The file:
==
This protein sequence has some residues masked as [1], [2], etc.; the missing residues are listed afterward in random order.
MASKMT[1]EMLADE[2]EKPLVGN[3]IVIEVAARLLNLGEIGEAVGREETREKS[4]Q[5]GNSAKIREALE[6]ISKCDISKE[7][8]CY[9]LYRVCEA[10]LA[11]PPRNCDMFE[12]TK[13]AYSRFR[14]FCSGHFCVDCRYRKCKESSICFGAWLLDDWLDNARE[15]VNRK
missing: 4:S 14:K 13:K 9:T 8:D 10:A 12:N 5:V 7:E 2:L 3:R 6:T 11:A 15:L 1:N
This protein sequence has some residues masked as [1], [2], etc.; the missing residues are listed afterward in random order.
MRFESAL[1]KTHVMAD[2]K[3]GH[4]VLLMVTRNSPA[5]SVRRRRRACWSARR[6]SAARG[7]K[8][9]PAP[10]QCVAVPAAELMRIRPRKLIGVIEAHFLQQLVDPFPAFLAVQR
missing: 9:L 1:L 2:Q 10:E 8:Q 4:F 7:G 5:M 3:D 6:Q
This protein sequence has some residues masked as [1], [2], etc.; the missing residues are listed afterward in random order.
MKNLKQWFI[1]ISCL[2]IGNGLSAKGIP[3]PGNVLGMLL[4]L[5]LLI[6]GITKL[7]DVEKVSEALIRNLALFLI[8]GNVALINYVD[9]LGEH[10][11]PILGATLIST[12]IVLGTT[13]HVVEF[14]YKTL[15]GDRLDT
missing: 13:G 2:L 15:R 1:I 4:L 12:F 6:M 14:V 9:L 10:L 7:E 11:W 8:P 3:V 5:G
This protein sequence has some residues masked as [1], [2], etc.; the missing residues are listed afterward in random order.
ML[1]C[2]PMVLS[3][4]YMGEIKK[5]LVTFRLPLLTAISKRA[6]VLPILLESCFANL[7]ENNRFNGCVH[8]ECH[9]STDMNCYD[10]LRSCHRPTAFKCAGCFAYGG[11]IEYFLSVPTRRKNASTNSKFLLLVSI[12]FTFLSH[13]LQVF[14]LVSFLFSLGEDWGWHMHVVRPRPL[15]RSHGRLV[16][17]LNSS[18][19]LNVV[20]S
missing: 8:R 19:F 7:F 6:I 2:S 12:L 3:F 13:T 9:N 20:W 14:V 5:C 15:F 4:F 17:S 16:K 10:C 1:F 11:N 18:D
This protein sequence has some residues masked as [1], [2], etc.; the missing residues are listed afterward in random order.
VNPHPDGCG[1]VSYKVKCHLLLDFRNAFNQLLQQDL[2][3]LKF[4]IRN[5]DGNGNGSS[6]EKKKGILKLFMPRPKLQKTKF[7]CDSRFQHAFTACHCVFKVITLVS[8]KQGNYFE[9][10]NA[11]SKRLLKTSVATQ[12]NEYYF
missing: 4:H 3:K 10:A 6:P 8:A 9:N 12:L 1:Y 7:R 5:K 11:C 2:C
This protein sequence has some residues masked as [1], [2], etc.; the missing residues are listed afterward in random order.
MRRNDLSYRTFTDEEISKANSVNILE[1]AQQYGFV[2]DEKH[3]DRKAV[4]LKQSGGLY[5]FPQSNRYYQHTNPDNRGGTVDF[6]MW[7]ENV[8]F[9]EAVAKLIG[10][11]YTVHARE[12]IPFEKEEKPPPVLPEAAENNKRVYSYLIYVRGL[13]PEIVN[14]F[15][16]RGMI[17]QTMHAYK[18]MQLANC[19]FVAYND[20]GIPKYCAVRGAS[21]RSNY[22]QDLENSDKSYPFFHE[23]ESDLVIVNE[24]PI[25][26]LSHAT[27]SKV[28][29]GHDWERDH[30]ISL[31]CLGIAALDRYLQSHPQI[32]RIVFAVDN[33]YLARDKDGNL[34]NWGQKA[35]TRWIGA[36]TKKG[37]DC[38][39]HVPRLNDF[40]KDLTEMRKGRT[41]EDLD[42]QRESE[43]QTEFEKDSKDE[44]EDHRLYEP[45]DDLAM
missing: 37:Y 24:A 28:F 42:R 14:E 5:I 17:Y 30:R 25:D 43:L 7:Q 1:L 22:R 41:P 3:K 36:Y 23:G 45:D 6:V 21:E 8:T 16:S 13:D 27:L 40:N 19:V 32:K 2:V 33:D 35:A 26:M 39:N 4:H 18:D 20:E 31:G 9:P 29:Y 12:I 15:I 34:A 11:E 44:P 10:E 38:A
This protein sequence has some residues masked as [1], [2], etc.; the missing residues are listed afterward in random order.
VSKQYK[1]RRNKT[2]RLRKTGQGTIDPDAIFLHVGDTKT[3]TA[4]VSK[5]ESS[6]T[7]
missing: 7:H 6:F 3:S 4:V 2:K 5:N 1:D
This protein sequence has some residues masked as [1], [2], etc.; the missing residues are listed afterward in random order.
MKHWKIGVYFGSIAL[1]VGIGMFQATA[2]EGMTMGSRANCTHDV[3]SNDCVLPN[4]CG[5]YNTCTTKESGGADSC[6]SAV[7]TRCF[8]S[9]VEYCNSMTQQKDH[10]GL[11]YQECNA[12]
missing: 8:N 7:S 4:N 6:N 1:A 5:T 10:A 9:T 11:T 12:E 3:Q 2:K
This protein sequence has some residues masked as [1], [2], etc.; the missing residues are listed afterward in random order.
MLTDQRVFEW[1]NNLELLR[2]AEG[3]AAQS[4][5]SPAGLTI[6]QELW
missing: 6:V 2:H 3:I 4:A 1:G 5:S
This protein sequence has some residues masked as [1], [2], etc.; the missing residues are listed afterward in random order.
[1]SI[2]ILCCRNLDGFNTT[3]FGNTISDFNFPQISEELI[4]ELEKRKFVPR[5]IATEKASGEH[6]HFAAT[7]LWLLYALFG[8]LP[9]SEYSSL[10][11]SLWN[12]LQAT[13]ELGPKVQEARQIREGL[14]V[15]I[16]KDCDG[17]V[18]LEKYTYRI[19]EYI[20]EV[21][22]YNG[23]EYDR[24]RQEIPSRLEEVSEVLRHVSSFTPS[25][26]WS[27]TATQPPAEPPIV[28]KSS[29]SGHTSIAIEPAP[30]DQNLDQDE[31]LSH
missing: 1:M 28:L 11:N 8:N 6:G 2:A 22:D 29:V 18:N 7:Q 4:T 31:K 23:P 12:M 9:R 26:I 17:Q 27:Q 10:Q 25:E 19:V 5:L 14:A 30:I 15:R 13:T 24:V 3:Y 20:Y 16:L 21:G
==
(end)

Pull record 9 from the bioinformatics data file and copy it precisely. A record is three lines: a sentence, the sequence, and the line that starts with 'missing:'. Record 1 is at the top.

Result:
This protein sequence has some residues masked as [1], [2], etc.; the missing residues are listed afterward in random order.
MLTDQRVFEW[1]NNLELLR[2]AEG[3]AAQS[4][5]SPAGLTI[6]QELW
missing: 6:V 2:H 3:I 4:A 1:G 5:S